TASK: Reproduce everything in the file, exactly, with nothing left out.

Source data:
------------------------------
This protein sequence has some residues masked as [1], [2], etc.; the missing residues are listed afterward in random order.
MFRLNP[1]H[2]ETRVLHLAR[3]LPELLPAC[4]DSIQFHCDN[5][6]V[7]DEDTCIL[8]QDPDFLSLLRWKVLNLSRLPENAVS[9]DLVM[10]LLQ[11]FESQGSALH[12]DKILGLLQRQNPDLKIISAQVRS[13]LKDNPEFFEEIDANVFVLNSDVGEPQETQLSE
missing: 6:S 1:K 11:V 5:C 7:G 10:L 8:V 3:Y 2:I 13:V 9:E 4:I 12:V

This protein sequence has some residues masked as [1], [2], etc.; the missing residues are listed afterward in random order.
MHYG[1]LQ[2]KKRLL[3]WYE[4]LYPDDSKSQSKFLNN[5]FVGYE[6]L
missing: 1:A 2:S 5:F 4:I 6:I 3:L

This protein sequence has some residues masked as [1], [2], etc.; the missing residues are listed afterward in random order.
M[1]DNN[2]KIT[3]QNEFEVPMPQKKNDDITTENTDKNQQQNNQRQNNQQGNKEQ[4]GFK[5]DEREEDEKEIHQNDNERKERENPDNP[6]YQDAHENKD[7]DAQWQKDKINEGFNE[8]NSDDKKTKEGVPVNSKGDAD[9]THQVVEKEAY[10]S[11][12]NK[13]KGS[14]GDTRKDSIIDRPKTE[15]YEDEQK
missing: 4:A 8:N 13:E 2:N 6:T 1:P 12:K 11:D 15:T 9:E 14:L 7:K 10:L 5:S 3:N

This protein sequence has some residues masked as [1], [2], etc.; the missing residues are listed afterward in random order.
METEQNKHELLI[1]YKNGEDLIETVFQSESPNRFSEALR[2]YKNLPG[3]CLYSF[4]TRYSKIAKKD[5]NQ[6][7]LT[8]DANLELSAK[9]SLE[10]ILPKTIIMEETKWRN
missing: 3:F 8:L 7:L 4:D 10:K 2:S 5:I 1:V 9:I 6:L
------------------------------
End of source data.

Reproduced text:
This protein sequence has some residues masked as [1], [2], etc.; the missing residues are listed afterward in random order.
MFRLNP[1]H[2]ETRVLHLAR[3]LPELLPAC[4]DSIQFHCDN[5][6]V[7]DEDTCIL[8]QDPDFLSLLRWKVLNLSRLPENAVS[9]DLVM[10]LLQ[11]FESQGSALH[12]DKILGLLQRQNPDLKIISAQVRS[13]LKDNPEFFEEIDANVFVLNSDVGEPQETQLSE
missing: 6:S 1:K 11:V 5:C 7:G 10:L 8:V 3:Y 2:I 13:V 9:E 4:I 12:V

This protein sequence has some residues masked as [1], [2], etc.; the missing residues are listed afterward in random order.
MHYG[1]LQ[2]KKRLL[3]WYE[4]LYPDDSKSQSKFLNN[5]FVGYE[6]L
missing: 1:A 2:S 5:F 4:I 6:I 3:L

This protein sequence has some residues masked as [1], [2], etc.; the missing residues are listed afterward in random order.
M[1]DNN[2]KIT[3]QNEFEVPMPQKKNDDITTENTDKNQQQNNQRQNNQQGNKEQ[4]GFK[5]DEREEDEKEIHQNDNERKERENPDNP[6]YQDAHENKD[7]DAQWQKDKINEGFNE[8]NSDDKKTKEGVPVNSKGDAD[9]THQVVEKEAY[10]S[11][12]NK[13]KGS[14]GDTRKDSIIDRPKTE[15]YEDEQK
missing: 4:A 8:N 13:E 2:N 6:T 1:P 12:K 11:D 15:T 9:E 14:L 7:K 10:L 5:S 3:N

This protein sequence has some residues masked as [1], [2], etc.; the missing residues are listed afterward in random order.
METEQNKHELLI[1]YKNGEDLIETVFQSESPNRFSEALR[2]YKNLPG[3]CLYSF[4]TRYSKIAKKD[5]NQ[6][7]LT[8]DANLELSAK[9]SLE[10]ILPKTIIMEETKWRN
missing: 3:F 8:L 7:L 4:D 10:K 2:S 5:I 1:V 9:I 6:L